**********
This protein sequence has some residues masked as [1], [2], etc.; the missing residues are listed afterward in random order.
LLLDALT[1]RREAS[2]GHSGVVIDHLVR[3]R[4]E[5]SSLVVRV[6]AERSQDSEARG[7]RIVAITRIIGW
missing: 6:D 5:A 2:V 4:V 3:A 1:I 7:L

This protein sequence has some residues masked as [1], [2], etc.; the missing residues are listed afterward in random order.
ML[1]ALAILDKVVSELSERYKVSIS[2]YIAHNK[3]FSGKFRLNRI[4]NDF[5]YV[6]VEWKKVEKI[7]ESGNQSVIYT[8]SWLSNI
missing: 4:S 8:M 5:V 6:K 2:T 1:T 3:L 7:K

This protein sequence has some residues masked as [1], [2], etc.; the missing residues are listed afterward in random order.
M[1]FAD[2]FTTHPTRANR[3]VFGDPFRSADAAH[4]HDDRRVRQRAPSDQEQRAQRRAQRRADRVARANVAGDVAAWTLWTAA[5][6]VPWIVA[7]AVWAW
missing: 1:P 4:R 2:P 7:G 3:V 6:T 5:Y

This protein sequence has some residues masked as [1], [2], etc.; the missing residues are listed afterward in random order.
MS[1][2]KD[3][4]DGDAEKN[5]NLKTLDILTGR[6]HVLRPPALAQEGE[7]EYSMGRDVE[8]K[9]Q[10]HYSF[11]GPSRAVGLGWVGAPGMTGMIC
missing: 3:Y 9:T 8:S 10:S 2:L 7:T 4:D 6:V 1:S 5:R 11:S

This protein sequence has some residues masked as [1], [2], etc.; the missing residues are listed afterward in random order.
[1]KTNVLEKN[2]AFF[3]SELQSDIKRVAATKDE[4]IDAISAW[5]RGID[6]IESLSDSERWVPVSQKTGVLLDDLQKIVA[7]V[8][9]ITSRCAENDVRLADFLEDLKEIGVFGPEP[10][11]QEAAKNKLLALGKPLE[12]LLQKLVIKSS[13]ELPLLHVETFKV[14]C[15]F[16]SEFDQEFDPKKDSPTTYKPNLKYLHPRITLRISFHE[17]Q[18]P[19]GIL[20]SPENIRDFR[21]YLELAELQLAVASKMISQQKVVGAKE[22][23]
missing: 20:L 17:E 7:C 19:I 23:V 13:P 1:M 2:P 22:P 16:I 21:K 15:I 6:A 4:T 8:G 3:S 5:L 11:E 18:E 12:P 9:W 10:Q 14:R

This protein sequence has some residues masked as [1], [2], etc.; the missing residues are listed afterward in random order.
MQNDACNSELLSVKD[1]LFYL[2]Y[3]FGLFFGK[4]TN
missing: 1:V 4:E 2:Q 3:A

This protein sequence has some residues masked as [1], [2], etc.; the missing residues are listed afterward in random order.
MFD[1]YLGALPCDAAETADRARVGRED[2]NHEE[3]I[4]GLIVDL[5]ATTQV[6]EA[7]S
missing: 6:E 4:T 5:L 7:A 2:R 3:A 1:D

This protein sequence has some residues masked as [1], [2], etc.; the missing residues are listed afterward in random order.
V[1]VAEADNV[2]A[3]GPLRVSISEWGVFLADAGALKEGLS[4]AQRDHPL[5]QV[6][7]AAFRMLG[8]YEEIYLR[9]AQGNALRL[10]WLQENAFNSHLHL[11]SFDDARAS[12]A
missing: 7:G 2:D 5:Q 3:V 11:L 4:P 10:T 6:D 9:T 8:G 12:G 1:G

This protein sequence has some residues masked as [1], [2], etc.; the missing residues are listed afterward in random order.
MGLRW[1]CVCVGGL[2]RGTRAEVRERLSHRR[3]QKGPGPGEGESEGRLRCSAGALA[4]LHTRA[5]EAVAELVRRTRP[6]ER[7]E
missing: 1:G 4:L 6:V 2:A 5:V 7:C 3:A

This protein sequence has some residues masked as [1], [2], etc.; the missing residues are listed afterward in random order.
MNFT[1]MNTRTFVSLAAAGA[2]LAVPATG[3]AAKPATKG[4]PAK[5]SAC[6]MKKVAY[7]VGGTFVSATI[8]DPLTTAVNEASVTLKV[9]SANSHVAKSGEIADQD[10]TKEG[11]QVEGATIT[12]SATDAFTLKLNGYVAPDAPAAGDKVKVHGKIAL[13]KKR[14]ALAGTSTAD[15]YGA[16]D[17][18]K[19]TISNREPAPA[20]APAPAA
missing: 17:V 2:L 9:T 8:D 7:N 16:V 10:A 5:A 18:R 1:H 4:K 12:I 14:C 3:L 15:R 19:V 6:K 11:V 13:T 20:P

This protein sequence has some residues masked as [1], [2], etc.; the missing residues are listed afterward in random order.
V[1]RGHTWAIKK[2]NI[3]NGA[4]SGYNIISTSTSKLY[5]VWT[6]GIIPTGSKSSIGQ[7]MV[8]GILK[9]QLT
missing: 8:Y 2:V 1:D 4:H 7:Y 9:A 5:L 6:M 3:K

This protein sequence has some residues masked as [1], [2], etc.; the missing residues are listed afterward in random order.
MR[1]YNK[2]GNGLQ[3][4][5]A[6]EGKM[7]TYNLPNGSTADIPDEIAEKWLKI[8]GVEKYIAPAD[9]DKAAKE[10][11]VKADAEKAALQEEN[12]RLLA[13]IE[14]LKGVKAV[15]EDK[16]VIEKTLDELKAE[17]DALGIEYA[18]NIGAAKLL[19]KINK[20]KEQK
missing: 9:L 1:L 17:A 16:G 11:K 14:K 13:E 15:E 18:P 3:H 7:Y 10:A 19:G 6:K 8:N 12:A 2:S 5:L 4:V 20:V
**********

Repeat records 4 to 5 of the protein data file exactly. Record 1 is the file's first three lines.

This protein sequence has some residues masked as [1], [2], etc.; the missing residues are listed afterward in random order.
MS[1][2]KD[3][4]DGDAEKN[5]NLKTLDILTGR[6]HVLRPPALAQEGE[7]EYSMGRDVE[8]K[9]Q[10]HYSF[11]GPSRAVGLGWVGAPGMTGMIC
missing: 3:Y 9:T 8:S 10:S 2:L 7:T 4:D 6:V 1:S 5:R 11:S

This protein sequence has some residues masked as [1], [2], etc.; the missing residues are listed afterward in random order.
[1]KTNVLEKN[2]AFF[3]SELQSDIKRVAATKDE[4]IDAISAW[5]RGID[6]IESLSDSERWVPVSQKTGVLLDDLQKIVA[7]V[8][9]ITSRCAENDVRLADFLEDLKEIGVFGPEP[10][11]QEAAKNKLLALGKPLE[12]LLQKLVIKSS[13]ELPLLHVETFKV[14]C[15]F[16]SEFDQEFDPKKDSPTTYKPNLKYLHPRITLRISFHE[17]Q[18]P[19]GIL[20]SPENIRDFR[21]YLELAELQLAVASKMISQQKVVGAKE[22][23]
missing: 20:L 17:E 7:C 19:I 23:V 13:P 1:M 2:P 22:P 16:I 21:K 15:I 6:A 4:T 8:G 3:S 5:L 11:E 18:E 12:P 9:W 10:Q 14:R